My Pilgrim's Progress class this fall is a hybrid class, with recorded lectures and discussions fully online with a number of synchronous online "remote" meetings via Zoom. We're at the stage in semester when students have been writing assessments of different adaptations of The Pilgrim's Progress that they have found. A number of these latest products are briefly featured in the Latest News section of my Professor Pilgrim’s Progress website. I’ve managed to show them a brand new adaptation each time we have met. Bunyan’s classic is alive and well. The latest to arrive in the mail, which I’ll showcase in class later today as I write, is the Lithos Kids Little Pilgrim's Big Journey adapted by Tyler Van Halteren and beautifully illustrated by Beatriz Mello. Available already on the publisher's website (and soon on Amazon), it features an intriguing Matrix-like offer of a red or blue cover. While the two options are the same book, the red comes with additional stickers, a small map poster and coloring booklet. Yes, I ordered the red, and it came in just about the best packaging I've seen in a long while (see above).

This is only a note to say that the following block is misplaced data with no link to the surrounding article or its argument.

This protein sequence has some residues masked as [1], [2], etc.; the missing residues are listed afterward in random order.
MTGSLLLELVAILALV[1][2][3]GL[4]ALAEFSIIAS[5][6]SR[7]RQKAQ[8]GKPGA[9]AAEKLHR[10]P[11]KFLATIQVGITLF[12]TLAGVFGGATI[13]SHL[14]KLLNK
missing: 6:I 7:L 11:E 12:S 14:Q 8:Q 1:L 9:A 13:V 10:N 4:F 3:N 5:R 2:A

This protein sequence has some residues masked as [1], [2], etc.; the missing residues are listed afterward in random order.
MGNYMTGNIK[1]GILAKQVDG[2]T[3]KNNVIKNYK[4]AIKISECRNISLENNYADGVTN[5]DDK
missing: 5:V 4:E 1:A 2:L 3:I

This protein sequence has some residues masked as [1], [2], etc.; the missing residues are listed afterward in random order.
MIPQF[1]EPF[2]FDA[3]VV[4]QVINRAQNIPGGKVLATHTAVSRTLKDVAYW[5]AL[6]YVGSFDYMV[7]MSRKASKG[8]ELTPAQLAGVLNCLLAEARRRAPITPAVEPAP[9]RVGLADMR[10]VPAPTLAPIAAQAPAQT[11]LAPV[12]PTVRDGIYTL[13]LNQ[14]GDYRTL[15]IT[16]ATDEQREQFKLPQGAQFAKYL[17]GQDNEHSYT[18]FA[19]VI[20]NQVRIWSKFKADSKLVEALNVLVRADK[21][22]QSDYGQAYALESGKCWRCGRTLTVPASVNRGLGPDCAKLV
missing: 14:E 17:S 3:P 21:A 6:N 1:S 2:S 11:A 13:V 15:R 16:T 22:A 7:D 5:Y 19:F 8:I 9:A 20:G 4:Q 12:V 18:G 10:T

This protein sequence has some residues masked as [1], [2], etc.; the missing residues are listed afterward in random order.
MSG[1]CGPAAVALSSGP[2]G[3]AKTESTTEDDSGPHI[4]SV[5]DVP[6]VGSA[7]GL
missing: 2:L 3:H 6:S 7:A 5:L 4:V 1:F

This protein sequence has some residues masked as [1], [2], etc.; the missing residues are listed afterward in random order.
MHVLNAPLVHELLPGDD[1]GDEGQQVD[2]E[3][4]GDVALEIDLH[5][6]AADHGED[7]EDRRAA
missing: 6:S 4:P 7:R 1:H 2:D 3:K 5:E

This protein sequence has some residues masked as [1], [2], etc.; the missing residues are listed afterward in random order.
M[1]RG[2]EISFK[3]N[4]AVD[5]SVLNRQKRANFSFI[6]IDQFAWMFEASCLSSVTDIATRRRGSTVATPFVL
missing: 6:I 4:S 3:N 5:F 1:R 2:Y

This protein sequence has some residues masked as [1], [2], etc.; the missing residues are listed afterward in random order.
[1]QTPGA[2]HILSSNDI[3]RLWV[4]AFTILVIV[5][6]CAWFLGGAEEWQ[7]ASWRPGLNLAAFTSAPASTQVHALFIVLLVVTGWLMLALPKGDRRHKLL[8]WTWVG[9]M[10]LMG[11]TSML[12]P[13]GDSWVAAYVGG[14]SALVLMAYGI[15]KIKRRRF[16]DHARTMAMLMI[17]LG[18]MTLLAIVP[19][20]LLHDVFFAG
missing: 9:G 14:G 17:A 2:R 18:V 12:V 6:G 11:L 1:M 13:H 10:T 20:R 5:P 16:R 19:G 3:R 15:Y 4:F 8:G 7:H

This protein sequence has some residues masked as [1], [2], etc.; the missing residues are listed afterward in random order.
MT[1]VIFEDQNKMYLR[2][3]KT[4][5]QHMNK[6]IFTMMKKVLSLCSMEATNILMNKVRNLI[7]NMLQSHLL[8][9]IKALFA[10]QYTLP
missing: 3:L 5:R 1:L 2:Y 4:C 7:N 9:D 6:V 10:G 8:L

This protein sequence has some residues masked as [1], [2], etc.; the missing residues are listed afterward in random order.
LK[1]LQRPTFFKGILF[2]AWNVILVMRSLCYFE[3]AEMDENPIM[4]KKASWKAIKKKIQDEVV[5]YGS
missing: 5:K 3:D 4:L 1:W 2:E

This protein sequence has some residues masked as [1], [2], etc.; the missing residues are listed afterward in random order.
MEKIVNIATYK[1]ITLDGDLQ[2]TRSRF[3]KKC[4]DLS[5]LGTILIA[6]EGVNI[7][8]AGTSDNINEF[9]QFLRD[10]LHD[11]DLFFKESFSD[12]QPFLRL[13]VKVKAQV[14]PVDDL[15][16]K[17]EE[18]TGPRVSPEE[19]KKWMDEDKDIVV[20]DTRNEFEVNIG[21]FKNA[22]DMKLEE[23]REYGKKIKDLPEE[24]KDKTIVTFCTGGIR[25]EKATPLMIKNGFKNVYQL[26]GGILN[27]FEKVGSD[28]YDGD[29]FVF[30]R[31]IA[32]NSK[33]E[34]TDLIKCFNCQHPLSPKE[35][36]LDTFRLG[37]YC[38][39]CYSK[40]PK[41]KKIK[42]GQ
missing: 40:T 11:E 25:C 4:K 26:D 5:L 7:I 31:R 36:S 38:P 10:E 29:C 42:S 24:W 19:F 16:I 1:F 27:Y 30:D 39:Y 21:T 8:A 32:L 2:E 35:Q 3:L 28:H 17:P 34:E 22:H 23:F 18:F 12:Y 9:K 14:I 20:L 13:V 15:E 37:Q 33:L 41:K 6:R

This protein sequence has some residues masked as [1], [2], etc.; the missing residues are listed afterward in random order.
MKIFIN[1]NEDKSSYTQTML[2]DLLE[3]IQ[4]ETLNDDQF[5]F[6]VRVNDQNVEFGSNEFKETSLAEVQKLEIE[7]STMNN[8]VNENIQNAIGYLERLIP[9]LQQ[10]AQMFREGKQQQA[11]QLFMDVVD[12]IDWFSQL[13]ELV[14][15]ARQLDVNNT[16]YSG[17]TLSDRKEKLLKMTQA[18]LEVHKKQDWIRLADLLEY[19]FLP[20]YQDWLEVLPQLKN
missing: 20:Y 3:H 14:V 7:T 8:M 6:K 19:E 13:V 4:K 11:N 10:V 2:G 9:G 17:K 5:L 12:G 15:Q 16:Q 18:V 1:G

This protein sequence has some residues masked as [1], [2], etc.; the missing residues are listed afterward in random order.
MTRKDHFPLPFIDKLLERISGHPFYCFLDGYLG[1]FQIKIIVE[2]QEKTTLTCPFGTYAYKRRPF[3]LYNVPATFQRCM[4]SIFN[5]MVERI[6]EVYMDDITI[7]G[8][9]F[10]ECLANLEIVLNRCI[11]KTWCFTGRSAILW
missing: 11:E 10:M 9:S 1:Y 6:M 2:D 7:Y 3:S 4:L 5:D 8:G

Without going into detail beyond the bearing of a blog post, what distinguishes this children's (and adults!) adaptation, besides the clarity of the language used and the overall faithfulness to key episodes of the original across its 223 pages, is the care given to set out chapter summaries at the end of each chapter, and further end of book discussion questions to aid family conversation. These questions first aim at "Understanding the Allegory" and then at "Applying the truth." Both summaries and further questions have Bible verse references in keeping with John Bunyan's commitment in marginal notations to point his readers to Scripture. By way of Epilogue, the book encourages readers (and hearers of the read-aloud experience) to take away three lessons: "Believe the King's word," "Follow the King's path" and "Seek the King's city."

Get this book for yourself, or make it a great gift for kids and grandkids in families you love this (remote) Christmas season. And check out more of my Pilgrim’s Progress work, and that of my students, at Professor Pilgrim’s Progress.

For previous Good Book Blog posts on The Pilgrim's Progress, visit Andy Draycott's blog page.